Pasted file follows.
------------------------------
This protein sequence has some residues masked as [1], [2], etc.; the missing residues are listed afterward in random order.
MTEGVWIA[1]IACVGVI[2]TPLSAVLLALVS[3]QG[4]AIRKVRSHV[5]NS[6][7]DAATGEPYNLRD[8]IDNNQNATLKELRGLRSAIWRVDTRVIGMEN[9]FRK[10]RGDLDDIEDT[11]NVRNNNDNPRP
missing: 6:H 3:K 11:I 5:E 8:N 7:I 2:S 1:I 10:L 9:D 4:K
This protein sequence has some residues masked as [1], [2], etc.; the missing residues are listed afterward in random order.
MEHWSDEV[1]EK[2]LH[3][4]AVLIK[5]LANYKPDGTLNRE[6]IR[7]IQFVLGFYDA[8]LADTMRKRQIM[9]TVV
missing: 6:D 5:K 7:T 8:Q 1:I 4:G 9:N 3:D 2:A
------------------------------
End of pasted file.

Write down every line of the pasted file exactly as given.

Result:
This protein sequence has some residues masked as [1], [2], etc.; the missing residues are listed afterward in random order.
MTEGVWIA[1]IACVGVI[2]TPLSAVLLALVS[3]QG[4]AIRKVRSHV[5]NS[6][7]DAATGEPYNLRD[8]IDNNQNATLKELRGLRSAIWRVDTRVIGMEN[9]FRK[10]RGDLDDIEDT[11]NVRNNNDNPRP
missing: 6:H 3:K 11:I 5:E 8:N 7:I 2:S 1:I 10:L 9:D 4:K
This protein sequence has some residues masked as [1], [2], etc.; the missing residues are listed afterward in random order.
MEHWSDEV[1]EK[2]LH[3][4]AVLIK[5]LANYKPDGTLNRE[6]IR[7]IQFVLGFYDA[8]LADTMRKRQIM[9]TVV
missing: 6:D 5:K 7:T 8:Q 1:I 4:G 9:N 3:D 2:A